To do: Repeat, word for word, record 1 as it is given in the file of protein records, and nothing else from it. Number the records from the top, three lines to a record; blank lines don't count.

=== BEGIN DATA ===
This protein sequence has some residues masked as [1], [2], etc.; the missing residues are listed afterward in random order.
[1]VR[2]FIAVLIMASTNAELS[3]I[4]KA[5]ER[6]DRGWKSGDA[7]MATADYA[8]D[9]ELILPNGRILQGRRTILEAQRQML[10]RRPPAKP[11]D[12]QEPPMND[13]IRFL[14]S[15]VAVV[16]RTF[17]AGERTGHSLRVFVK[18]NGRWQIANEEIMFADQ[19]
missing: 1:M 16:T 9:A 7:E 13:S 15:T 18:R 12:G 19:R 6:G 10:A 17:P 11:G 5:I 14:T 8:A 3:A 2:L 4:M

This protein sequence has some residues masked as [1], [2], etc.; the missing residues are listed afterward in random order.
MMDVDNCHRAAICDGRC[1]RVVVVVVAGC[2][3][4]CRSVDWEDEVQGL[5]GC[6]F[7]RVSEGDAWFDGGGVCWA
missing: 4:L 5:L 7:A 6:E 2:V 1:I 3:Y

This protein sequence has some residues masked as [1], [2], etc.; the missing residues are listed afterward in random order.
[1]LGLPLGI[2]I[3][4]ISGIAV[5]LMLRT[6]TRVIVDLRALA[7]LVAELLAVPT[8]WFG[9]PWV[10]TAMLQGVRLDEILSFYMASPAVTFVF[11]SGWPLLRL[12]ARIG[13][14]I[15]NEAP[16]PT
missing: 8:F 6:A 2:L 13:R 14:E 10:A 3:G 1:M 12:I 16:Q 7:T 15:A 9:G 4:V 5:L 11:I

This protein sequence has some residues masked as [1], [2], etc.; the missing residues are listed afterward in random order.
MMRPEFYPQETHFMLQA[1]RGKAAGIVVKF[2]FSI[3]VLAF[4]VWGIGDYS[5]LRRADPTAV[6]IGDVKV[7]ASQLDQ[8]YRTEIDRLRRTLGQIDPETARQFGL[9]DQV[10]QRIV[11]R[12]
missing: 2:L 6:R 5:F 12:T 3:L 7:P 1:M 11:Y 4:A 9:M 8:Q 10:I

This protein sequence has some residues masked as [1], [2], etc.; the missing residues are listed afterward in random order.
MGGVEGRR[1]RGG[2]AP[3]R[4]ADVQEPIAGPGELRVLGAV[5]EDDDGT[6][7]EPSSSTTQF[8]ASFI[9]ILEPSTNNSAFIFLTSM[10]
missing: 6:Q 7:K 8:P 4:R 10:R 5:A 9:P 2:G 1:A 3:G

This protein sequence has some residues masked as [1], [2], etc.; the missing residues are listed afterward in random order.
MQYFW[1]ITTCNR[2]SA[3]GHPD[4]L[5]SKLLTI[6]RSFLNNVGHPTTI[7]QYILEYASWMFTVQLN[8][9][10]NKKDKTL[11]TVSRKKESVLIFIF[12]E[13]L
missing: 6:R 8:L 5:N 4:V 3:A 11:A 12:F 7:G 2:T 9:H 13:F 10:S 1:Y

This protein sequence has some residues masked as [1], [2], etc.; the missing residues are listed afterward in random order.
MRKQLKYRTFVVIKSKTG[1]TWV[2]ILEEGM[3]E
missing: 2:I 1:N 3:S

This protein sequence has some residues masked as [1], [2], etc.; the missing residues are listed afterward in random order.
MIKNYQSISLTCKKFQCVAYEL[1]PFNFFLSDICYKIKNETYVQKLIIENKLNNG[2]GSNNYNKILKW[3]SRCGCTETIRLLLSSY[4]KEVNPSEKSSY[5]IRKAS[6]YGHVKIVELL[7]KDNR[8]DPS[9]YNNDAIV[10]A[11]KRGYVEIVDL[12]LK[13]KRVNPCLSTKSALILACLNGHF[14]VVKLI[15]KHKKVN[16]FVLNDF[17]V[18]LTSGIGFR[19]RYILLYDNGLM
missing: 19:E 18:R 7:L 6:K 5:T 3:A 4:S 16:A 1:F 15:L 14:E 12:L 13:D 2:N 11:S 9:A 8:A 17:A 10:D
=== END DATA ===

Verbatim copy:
This protein sequence has some residues masked as [1], [2], etc.; the missing residues are listed afterward in random order.
[1]VR[2]FIAVLIMASTNAELS[3]I[4]KA[5]ER[6]DRGWKSGDA[7]MATADYA[8]D[9]ELILPNGRILQGRRTILEAQRQML[10]RRPPAKP[11]D[12]QEPPMND[13]IRFL[14]S[15]VAVV[16]RTF[17]AGERTGHSLRVFVK[18]NGRWQIANEEIMFADQ[19]
missing: 1:M 16:T 9:A 7:E 13:S 15:T 18:R 12:G 19:R 6:G 10:A 17:P 11:G 5:I 14:T 8:A 3:A 2:L 4:M